Let's talk about lab water
Let's talk about lab water
While most of us drink a cup of coffee to get our caffeine hit, athletes are increasingly turning to caffeinated chewing gum. But surprisingly, only fragmented information is available for how to make the most of this convenient, fast-acting medium.
There is convincing evidence that caffeine improves cognitive and physical performance. It has commonly been administered in capsules or tablets, but recently, caffeine has become available in energy drinks, bars, gels and gums. Chewing caffeinated gum is particularly appealing to athletes as it is seen as a fast, convenient way of getting the substance into the body.
To help synchronise caffeine delivery for specific events, such as during half-time in team sports, it is important to fully understand when caffeine concentrations in the blood peak after chewing caffeinated gum. But so far, few studies have examined the effect of different chewing times on the release of caffeine and its absorption into the bloodstream.
In a new study, published in Food & Function, scientists estimate the impact of chewing time on caffeine release from the gum and to understand its pharmacokinetics.1 The researchers recruited 15 participants, who they asked to provide a blood sample and then to chew a caffeinated gum (containing 100 mg caffeine) for exactly five minutes. The team then collected further blood samples over a 24-hour period. On the following day, individuals were then asked to chew a piece of gum for two minutes and, after a short break, another gum for 10 minutes.
The researchers extracted the remaining caffeine from the discarded chewing gum samples using liquid-liquid extraction (LLE) and quantified caffeine levels in both plasma and gum samples using HPLC-UV. To avoid introducing contaminants that may affect their results, the team used HPLC-grade chemical reagents and ultrapure water from an ELGA PURELAB® water purification system.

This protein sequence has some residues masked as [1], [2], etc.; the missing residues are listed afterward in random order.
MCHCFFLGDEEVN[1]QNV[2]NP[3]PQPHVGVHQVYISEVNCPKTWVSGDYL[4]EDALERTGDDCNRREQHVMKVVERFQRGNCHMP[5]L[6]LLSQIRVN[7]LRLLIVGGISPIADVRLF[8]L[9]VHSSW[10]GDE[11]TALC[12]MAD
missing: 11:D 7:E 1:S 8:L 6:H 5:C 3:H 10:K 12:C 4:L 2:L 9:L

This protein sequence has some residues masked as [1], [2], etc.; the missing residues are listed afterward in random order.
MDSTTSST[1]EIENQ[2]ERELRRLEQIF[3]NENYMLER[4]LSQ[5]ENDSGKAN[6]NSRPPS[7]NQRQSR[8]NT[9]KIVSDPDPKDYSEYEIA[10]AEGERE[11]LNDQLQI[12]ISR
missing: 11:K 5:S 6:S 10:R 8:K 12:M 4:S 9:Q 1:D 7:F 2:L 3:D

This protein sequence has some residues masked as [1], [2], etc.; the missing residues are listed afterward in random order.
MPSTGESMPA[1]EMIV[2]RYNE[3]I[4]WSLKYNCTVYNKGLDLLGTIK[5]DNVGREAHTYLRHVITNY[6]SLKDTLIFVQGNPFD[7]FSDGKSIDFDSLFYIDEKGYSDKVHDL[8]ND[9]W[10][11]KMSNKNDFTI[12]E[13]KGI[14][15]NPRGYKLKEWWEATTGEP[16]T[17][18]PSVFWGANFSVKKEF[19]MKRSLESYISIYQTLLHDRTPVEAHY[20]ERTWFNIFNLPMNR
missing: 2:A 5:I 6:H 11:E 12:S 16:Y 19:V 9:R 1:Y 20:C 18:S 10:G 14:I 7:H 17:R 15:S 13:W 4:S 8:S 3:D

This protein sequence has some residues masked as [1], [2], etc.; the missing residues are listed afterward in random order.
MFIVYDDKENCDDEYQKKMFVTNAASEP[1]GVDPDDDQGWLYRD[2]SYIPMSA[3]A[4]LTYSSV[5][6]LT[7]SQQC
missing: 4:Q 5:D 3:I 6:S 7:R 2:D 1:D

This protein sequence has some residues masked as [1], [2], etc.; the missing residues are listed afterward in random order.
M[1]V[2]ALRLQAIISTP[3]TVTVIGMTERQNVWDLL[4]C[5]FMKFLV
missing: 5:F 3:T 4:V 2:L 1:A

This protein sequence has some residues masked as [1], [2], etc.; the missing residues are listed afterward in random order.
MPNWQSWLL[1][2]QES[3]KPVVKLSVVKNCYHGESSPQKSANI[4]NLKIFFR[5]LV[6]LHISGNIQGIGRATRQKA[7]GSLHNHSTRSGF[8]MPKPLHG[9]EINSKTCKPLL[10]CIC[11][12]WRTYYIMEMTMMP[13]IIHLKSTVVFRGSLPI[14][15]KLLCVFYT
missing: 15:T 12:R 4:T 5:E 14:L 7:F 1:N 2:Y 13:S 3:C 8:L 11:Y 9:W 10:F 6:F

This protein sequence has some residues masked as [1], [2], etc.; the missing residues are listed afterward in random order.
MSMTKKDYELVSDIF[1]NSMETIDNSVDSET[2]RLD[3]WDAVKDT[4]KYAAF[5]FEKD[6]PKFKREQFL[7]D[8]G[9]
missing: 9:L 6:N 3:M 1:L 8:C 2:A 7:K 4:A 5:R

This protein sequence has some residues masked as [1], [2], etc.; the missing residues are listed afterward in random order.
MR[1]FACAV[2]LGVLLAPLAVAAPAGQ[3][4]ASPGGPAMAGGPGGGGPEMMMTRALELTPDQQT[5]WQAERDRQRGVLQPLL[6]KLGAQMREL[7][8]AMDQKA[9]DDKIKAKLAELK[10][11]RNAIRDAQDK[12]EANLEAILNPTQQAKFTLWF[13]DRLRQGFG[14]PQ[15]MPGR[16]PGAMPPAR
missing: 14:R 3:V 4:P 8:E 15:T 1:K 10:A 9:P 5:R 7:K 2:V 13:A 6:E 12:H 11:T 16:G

The researchers found that on average, less than half of the caffeine (47.9%) was released from the gum after chewing for two minutes – compared with 77.6% and 96.2% after five and 10 minutes respectively. They found two peaks of caffeine concentrations in the blood – at approximately 10 and 45 minutes – coinciding with absorption occurring immediately through mouth tissues but also through the gastrointestinal tract after dissolving in saliva and swallowing. The team identified that there was a large amount of variation between participants, which may be explained by differences in saliva production, chewing and swallowing patterns, or in their physiology.
These results confirm that chewing gum for five minutes releases almost 80% of caffeine, although a 10-minute protocol is likely to maximise release. It may also be advisable to consider the two caffeine absorption sites to synchronise effort with peak caffeine concentration. Although this is a small study, the results present a more detailed picture of how and when caffeine is released from gums and the impact of chewing duration – which could help inform athletes and researchers about how best to administer caffeine through chewing gums.
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1. Morris, C, Viriot, SM, Qurat UA Farooq Mirza, Morris GA & Lynn, A. Caffeine release
and absorption from caffeinated gums. Food Funct., 2019; 10: 1792-179
Dr Alison Halliday
After completing an undergraduate degree in Biochemistry & Genetics at Sheffield University, Alison was awarded a PhD in Human Molecular Genetics at the University of Newcastle. She carried out five years as a Senior Postdoctoral Research Fellow at UCL, investigating the genes involved in childhood obesity syndrome. Moving into science communications, she spent ten years at Cancer Research UK engaging the public about the charity’s work. She now specialises in writing about research across the life sciences, medicine and health.